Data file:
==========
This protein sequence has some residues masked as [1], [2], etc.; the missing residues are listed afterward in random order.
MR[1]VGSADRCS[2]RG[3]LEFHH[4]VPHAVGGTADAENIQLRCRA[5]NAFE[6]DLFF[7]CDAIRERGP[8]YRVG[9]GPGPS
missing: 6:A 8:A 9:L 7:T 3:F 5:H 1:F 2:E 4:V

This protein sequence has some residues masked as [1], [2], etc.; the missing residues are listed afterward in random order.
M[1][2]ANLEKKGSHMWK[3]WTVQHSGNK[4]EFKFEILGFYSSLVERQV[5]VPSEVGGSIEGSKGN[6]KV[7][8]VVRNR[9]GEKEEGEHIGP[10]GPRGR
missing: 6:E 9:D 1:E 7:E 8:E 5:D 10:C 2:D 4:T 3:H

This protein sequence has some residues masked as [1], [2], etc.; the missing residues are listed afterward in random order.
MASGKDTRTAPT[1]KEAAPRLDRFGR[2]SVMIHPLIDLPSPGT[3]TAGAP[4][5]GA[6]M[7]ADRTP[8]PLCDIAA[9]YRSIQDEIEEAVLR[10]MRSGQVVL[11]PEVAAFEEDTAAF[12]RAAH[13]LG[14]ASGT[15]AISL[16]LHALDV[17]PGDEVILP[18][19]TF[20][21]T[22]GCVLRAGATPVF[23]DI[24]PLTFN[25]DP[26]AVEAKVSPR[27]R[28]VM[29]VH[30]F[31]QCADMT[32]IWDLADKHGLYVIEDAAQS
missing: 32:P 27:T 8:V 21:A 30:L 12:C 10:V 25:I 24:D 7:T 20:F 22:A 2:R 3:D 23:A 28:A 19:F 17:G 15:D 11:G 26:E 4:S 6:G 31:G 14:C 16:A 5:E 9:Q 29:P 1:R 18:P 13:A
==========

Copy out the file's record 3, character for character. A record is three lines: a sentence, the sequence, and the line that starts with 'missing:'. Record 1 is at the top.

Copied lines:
This protein sequence has some residues masked as [1], [2], etc.; the missing residues are listed afterward in random order.
MASGKDTRTAPT[1]KEAAPRLDRFGR[2]SVMIHPLIDLPSPGT[3]TAGAP[4][5]GA[6]M[7]ADRTP[8]PLCDIAA[9]YRSIQDEIEEAVLR[10]MRSGQVVL[11]PEVAAFEEDTAAF[12]RAAH[13]LG[14]ASGT[15]AISL[16]LHALDV[17]PGDEVILP[18][19]TF[20][21]T[22]GCVLRAGATPVF[23]DI[24]PLTFN[25]DP[26]AVEAKVSPR[27]R[28]VM[29]VH[30]F[31]QCADMT[32]IWDLADKHGLYVIEDAAQS
missing: 32:P 27:T 8:V 21:A 30:L 12:C 10:V 25:I 24:D 7:T 20:F 22:A 2:R 3:D 23:A 28:A 19:F 17:G 15:D 11:G 26:E 4:S 6:G 31:G 14:C 16:A 5:E 9:Q 29:P 1:R 18:P 13:A